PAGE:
• Time Weight
    (minutes) (grams)
    10 52
    15 80
    20 114
    30 209
    45 264
    60 315
  • EXAMPLE 6
  • A device was made using an anisotropic ePTFE membrane, 3 grams of hydrogel (Degussa FP530, Parsippany, N.J.), and 1 gram of bismuth aluminate hydrate (Sigma Aldrich 510289, St. Louis, Mo.). The ePTFE membrane was coated with a glutaraldehyde cross-linked PVA coating to render it hydrophilic. The coated membrane was cut into a 12″×8″ rectangle and stretched to form a 12″×12″ square. The hydrogel and bismuth aluminate hydrate were placed in the center of the membrane. The corners of the membrane were brought together and tied into a knot creating a bag with a 2″ neck (distance from the ball of hydrogel and bismuth powder to the knot). The bag was then placed into 500 ml of tap water and observed.
  • Time Weight
    (minutes) (grams) Shape
    5 31.2
    10 59.9
    15 157.2 Firm kidney bean
    20 228.5 Ends of kidney bean start
    to overlap
    25 268.9 Ends overlapped ~1.5″
    30 280.1
    45 310.8
    60 324.2
  • The device was then imaged with x-ray fluoroscopy under a 40 mm aluminum plate. The device was slightly visible.
  • EXAMPLE 7
  • A device was made using an anisotropic ePTFE membrane, 3 grams of hydrogel (Degussa FP 530), and 0.001″×0.015″ (thickness×width) gold ribbon (California Fine Wire Company, Grover Beach, Calif.). The ePTFE membrane was coated with a gluteraldehyde cross-linked PVA coating to render it hydrophilic. The coated membrane was cut into a 12″×8″ (L×W) rectangle and then stretched to form a 12″×12″ square. The hydrogel was placed in the center of the membrane along with ten (10) 1-2 mm long gold pieces. The corners of the membrane were brought together and tied into a knot creating a bag with a 2.5″ neck. The bag was then placed into 500 ml of tap water and observed.
  • Time Weight
    (minutes) (grams) Shape
    5 15.7
    10 26.6
    15 47.5
    20 74.4 Loose, conformable
    30 152.4 Firm, conformable
    45 262.1 Firm, conformable
  • The device was then imaged with x-ray fluoroscopy under a 40 mm aluminum plate. The gold particles could be seen.
  • EXAMPLE 8
  • A device was made per Example 7. The device was then placed in a solution of 500 grams of warm tap water and 50 grams of table sugar and observed.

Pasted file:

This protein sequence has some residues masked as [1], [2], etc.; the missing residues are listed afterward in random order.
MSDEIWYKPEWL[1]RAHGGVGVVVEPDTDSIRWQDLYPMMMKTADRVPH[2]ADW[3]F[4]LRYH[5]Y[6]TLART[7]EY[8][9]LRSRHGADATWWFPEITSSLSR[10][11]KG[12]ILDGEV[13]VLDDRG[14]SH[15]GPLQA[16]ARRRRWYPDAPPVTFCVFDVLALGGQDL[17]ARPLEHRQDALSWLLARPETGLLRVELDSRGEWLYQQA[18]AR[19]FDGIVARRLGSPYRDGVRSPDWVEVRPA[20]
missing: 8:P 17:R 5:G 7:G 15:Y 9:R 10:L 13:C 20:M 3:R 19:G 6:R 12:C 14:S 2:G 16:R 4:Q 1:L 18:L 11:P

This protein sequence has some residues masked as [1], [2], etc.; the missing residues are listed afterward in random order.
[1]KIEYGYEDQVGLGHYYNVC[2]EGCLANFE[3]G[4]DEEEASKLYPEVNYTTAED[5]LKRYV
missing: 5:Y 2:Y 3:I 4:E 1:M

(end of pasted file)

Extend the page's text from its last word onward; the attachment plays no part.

• Time Weight
    (minutes) (grams)
    5 17.6
    10 22.5
    15 33.3
    20 39.5
    25 50.1
    30 87.4
    35 136.8
    40 182.4
    45 218.9
    50 245.1
    60 277.1
    70 284.4
  • EXAMPLE 9
  • A device was made using an isotropic ePTFE membrane and 4 grams of hydrogel (Degussa FP 530). The ePTFE membrane was coated with a glutaraldehyde cross-linked PVA coating to render it hydrophilic. The coated membrane was cut to a 12″×12″ square and the hydrogel was placed in the middle. The corners were then gathered together and a knot was tied as high up as possible. The device was then placed into warm tap water and observed.
  • Time Weight
    (minutes) (grams) Shape
    5 23.5 Amorphous bag, loose
    10 53.5 Loose amorphous bag
    15 111.9 Loose disc shaped bag
    20 167 Loose bag
    25 242.1 Loose bag
    30 301 Loose bag
    35 387 Loose bag
    40 477.8 Loose bag
    45 571 Loose bag
  • EXAMPLE 10
  • A device was made using an isotropic ePTFE membrane in accordance with U.S. Pat. No. 7,306,729, 4 grams of hydrogel (Degussa FP 530), and 1 gram of bismuth aluminate hydrate (Sigma Aldrich). The ePTFE membrane was coated with a glutaraldehyde cross-linked PVA coating to render it hydrophilic. Four pieces of coated membrane were each cut to a 12″×12″ square. One (1) gram of the hydrogel was placed in the middle of the first piece of membrane, and then the next piece of membrane was placed on top of the hydrogel. This was repeated until all four pieces were on top of each other, each with 1 gram of hydrogel. The corners were all then gathered and tied into a knot. The distance from the ball to the knot was approximately 1.75″. The device was then placed into warm tap water and observed.
  • Time Weight
    (minutes) (grams) Shape
    5 27.7 Loose egg shape
    9 60.2 Firm tomato shape.
    Distinct hydrated/non-
    hydrated layers
    12 81.5 Intentionally burst outer
    membrane
    24 67.1 Firm tomato shape.
    Distinct hydrated/non-
    hydrated layers
    30 83 Firm egg shape
    35 86.4 Firm egg shape
    49 92
  • EXAMPLE 11
  • A device was made per Example 17, except that instead of just a knot to form the bag, the bag was sealed using an ePTFE fiber tied around the top. The excess material above the fiber was then tied into a knot and some Loctite 4013 (Henkel North America, Rocky Hill, Conn.) was added to the knot. The device was then placed in warm water and observed. Similar results were obtained as above. Final size was 404 grams and the device was tomato shaped. The device was then placed into an environmental chamber @ 37° C. & 75% RH. An approximately 3 lb weight was placed on top of the device. After 96 hours, the device was removed from the chamber. The weight of the device upon removal was 264.4 grams. The device was then placed in warm tap water. After 7 minutes, the weight of the device was 383.7 grams.
  • EXAMPLE 12
  • A device was made using an ePTFE tube (1″ diameter×0.003″ wall thickness) and 3.5 grams of hydrogel (BASF Luquasorb 1270). The ePTFE tube was coated with a glutaraldehyde cross-linked PVA coating to render it hydrophilic. The tube was cut to approximately 11″ and the hydrogel was placed into it. The ends were sealed with wire terminal ends crimped on them. The device was placed in warm water and observed.
  • Time Weight
    (minutes) (grams)
    5 97.5
    10 111
    15 125.7
    20 147
    25 161
    30 185
    35 193
    40 206
    45 211
    50 235
    55 282
    60 294
  • EXAMPLE 13